Duke Energy: High-Yield Play with Strong Balance Sheet

Aug.16.11 | About: Duke Energy (DUK)

While the recent market has been going through a roller coaster effect, Duke Energy (NYSE:DUK) ehas stayed relatively calm (not surprising with a trailing beta of 0.4). Duke Energy has the strongest balance sheet in the country, and is set to merge with Progress Energy to create the largest energy utility company in the US (Exelon (NYSE:EXC) post-Constellation merger will be roughly the same size). I believe that investing in Duke will provide a safe haven for potentially rough seas ahead, while also providing solid total annual returns.

Return to Shareholders:

Duke pays a quarterly dividend of 25 cents per share (5.44%), and has consistently paid dividends for over 24 years. With the exception of ’98, 2000, and ’01 (about 3.8%), DUK has consistently yielded over 4% annually.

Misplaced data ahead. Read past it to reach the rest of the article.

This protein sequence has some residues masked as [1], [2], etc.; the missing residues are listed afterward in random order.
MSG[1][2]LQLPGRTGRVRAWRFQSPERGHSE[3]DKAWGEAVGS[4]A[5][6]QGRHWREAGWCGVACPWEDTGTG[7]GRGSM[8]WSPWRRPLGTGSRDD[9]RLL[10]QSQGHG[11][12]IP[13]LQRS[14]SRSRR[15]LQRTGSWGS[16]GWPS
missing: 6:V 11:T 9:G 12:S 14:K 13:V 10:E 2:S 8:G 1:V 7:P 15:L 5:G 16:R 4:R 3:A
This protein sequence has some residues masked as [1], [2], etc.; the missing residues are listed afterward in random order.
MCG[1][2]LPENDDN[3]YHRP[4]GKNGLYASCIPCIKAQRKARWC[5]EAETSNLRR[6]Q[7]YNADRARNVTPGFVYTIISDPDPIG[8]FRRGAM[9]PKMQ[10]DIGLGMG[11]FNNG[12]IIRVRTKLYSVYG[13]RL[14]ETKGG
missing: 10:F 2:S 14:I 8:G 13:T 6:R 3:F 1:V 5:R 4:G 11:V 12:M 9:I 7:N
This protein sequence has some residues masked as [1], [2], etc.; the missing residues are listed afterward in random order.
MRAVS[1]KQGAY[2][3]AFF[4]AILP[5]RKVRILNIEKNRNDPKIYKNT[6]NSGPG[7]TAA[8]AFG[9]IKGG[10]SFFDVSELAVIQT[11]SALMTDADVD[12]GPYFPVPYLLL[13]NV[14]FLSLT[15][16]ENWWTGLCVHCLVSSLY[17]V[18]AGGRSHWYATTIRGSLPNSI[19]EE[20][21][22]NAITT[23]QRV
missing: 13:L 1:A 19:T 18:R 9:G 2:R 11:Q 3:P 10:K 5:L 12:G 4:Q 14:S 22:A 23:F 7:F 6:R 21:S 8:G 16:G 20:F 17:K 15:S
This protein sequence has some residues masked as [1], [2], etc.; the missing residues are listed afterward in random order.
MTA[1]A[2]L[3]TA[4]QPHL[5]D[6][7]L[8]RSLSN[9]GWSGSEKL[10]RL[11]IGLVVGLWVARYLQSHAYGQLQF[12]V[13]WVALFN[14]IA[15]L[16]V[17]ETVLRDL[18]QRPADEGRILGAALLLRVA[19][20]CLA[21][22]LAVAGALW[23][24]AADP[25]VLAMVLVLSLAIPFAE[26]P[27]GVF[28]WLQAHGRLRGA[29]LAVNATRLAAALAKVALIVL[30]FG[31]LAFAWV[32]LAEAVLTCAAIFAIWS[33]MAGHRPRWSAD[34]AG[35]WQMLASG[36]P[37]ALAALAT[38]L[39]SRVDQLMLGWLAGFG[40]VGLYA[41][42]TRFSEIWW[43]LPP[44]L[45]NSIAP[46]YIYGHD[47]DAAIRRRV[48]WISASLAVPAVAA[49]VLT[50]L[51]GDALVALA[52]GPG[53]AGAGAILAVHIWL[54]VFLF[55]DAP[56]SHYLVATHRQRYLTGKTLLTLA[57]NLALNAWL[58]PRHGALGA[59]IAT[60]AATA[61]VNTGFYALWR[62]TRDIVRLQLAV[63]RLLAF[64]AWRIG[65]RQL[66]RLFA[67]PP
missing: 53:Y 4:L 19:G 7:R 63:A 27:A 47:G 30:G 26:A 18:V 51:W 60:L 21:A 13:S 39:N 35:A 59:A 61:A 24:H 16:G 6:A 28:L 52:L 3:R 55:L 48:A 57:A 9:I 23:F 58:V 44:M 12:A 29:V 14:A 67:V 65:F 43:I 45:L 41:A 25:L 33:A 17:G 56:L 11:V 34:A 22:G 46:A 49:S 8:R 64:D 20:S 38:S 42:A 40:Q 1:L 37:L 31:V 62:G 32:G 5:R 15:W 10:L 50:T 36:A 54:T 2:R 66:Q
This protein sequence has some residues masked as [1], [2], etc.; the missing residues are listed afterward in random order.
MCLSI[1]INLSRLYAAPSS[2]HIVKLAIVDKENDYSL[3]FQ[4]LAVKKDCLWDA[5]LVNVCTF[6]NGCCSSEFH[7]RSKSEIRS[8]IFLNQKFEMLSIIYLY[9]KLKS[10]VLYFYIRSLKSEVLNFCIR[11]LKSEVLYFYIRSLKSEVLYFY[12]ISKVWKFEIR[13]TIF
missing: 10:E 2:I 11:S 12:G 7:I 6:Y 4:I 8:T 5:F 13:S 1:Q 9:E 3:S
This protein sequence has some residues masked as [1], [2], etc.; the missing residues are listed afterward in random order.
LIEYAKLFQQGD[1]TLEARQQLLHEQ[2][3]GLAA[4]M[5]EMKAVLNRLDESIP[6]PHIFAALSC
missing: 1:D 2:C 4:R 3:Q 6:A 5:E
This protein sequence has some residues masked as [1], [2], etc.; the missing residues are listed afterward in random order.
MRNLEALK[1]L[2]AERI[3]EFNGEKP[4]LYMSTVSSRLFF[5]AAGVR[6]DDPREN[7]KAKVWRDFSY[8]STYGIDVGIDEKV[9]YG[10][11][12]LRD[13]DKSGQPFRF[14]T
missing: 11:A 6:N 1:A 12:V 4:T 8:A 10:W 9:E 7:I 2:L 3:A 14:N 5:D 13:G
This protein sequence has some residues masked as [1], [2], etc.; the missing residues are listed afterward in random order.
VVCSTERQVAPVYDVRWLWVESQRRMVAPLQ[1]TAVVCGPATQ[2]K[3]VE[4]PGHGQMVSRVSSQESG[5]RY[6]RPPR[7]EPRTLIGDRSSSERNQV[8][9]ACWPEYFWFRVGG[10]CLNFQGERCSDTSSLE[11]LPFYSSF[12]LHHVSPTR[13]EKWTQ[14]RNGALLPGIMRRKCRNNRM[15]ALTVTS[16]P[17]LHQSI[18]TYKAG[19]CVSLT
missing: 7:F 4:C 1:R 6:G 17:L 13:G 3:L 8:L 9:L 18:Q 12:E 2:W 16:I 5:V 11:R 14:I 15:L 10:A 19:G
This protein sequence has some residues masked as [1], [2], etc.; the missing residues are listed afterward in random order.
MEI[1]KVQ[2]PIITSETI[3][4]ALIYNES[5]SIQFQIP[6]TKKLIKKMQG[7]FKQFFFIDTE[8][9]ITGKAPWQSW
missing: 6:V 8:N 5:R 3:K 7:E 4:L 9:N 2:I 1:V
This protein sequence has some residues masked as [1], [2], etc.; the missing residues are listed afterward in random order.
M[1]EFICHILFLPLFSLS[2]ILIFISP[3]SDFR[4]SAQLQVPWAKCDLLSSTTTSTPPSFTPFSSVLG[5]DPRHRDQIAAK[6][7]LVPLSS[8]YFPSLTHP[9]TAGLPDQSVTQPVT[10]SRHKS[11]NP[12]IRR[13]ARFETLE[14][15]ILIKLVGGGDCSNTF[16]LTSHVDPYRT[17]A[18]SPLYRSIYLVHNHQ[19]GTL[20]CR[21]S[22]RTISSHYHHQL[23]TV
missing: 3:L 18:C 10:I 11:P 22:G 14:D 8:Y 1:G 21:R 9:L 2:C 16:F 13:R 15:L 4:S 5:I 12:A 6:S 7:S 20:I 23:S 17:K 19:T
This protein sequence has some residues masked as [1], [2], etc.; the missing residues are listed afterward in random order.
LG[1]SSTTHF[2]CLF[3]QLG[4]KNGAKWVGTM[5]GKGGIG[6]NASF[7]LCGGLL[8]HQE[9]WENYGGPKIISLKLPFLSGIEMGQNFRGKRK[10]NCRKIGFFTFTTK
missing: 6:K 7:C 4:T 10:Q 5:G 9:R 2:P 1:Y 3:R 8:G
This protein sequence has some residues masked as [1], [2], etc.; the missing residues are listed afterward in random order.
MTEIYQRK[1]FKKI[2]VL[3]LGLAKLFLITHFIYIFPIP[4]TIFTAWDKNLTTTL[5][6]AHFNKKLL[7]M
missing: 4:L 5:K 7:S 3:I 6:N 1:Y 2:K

Strong Balance Sheets:

DUK has a current ratio of 1.3 which provides liquidity for potential further expansion and M&A opportunities. DUK is already in the process of merging with PGN, so near-term potential M&A activity will likely be with small regional utilities. DUK has a debt to equity ratio of 78% which is exceptionally small in the utility sector where the average ratio is north of 120%. DUK also has 29.5% debt to assets. DUK is cash rich, with $1.7B of operating cash flow generated in the first 6 months of 2011.

Value Play (Metrics):

DUK currently (Q2-11) has a book value of $17.04, which gives them a P/B ratio of only 1.08. This is also a rarity in utility companies. DUK also has a 2011 estimated P/E of 13 which provides earnings stability to support the dividend.

Inflation Hedge:

Duke also provides the potential for additional nominal return through increase in the underlying stock price. As inflation rises, energy prices also rise, and utility assets become more valuable in terms of nominal dollars. Utilities have not seen the high-level buying pressure in the past few months that gold, silver, and other commodities have experienced. If the markets continue to be stormy, it is likely that institutional investors will flee to safer bets such as utility stocks. In this case, it definitely pays to be there first.

Disclosure: I am long DUK, EXC.